Al Haig Dead at 85

Al Haig PhotoAl Haig, Ronald Reagan’s first Secretary of State, former NATO commander, and 1988 presidential aspirant has died at 85.

Former Secretary of State Alexander Haig, who served Republican presidents and ran for the office himself, has died.

The Haig family says he died Saturday at Johns Hopkins Hospital in Baltimore from complications associated with an infection. He was 85.

Haig’s long and decorated military service launched the Washington career for which he became better known. But he never lived down his televised response to the 1981 assassination attempt on President Ronald Reagan.

Hours after the shooting, then-Secretary of State Haig went before the cameras intending, he said later, to reassure Americans that the White House was functioning.

“As of now, I am in control here in the White House, pending the return of the vice president,” Haig said.

That line, for which he is best known, was always misunderstood and a source of great jocularity.   But anyone who has served as a military officer understood it implicitly.  It’s simply drilled into you from cadet days that, if someone more senior isn’t around, you’re in charge and have responsibility for the situation.   Haig wasn’t claiming that he was next in line for the presidency, merely assuring the audience that there was no void in the leadership of their government.  Until someone more senior showed up, Haig had it under control.

It was not only the right thing to say but factually correct on every level.

Of course, it’s usually reported that he said merely “I am in control here,” implying that he didn’t realize the VP was senior to the Secretary of State.   Even the correct version is sometimes criticized because the Presidential Succession Act of 1947 put the Speaker of the House and President Pro Tempore of the Senate between Haig and VP Bush.   But Reagan and Bush weren’t dead; they just weren’t in the room.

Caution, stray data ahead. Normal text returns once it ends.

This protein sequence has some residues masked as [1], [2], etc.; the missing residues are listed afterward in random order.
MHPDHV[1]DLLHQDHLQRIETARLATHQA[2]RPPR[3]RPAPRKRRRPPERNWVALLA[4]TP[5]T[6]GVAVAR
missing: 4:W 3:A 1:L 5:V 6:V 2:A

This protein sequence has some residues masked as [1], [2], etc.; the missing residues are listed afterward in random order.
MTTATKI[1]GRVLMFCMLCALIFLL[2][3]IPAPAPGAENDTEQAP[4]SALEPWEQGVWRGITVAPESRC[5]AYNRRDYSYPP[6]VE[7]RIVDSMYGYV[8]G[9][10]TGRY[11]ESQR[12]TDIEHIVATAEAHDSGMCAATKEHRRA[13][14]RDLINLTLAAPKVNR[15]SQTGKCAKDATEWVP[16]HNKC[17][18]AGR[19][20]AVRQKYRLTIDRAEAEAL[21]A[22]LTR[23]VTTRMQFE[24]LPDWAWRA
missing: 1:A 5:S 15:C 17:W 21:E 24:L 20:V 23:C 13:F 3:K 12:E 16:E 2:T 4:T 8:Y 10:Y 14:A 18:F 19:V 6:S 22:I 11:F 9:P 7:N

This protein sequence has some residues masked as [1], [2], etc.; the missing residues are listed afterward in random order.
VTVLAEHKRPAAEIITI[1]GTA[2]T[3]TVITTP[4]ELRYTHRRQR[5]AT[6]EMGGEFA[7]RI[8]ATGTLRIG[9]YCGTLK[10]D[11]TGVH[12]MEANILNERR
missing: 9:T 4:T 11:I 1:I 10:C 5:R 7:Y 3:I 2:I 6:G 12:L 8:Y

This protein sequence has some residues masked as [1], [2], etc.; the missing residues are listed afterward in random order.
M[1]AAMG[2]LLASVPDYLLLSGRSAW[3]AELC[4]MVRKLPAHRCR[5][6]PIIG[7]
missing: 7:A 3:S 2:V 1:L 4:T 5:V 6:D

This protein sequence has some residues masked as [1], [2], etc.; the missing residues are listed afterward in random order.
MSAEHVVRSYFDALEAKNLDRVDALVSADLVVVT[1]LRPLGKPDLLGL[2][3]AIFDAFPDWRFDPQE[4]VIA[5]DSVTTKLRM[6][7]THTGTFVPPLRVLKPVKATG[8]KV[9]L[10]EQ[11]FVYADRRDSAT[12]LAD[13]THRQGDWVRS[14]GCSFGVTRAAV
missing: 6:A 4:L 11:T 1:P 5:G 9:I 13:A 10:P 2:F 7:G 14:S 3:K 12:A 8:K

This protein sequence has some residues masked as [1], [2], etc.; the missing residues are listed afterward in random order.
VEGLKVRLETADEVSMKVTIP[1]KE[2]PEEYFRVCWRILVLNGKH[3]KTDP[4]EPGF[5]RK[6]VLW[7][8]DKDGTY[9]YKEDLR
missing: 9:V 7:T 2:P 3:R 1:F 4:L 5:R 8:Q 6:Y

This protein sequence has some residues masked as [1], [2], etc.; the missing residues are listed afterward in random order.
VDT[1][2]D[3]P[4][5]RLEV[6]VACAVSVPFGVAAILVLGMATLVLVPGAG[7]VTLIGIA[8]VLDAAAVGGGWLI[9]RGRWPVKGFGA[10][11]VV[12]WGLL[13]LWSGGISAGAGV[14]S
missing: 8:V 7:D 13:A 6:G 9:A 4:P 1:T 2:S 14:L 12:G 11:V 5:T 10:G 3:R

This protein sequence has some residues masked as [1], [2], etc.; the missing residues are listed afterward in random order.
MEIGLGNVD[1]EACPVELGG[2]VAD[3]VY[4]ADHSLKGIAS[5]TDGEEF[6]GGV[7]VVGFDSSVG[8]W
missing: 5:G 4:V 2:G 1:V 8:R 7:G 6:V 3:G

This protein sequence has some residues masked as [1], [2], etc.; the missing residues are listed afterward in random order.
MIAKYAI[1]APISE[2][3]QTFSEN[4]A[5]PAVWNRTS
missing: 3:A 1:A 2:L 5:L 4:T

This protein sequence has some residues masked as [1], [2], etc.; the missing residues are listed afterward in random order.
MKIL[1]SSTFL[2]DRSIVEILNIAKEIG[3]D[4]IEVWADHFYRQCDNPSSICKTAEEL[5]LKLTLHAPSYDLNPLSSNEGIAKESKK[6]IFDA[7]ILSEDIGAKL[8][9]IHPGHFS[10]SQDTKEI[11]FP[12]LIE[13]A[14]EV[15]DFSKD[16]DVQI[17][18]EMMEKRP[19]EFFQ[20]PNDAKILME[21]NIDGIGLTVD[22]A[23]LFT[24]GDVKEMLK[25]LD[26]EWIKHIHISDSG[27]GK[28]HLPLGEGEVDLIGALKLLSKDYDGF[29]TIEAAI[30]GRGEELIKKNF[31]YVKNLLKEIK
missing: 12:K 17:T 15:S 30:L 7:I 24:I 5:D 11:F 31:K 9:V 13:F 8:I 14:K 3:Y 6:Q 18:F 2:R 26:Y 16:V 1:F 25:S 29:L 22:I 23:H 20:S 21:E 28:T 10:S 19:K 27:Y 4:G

Even Haig’s military career is often misremembered because he was thought of as a “political general” who owed his rapid advancement to Henry Kissinger and Richard Nixon.  But he was a genuine war hero, earning the Distinguished Service Cross as a battalion commander during the battle of Ap Gu.  And, while he earned his stars in Washington, he later served with distinction as Supreme Allied Commander.

FILED UNDER: Military Affairs, Obituaries, US Politics
James Joyner
About James Joyner
James Joyner is Professor and Department Head of Security Studies at Marine Corps University's Command and Staff College and a nonresident senior fellow at the Scowcroft Center for Strategy and Security at the Atlantic Council. He's a former Army officer and Desert Storm vet. Views expressed here are his own. Follow James on Twitter @DrJJoyner.

Comments

  1. anjin-san says:

    Few have served with as much distinction. A real loss for the country.

  2. Rick DeMent says:

    Not to mention one of the few people in the Reagen administration that had a true understanding of geo-politics.

  3. Anon says:

    It really is a shame these days how one remark–misunderstood, misquoted, and taken out of context–too often ends up derailing the career of those otherwise very well qualified, on both sides of the political spectrum.

  4. John Personna says:

    “Dead, but still in charge”

    Too good a line to pass up, even if you have generally good feelings about Al.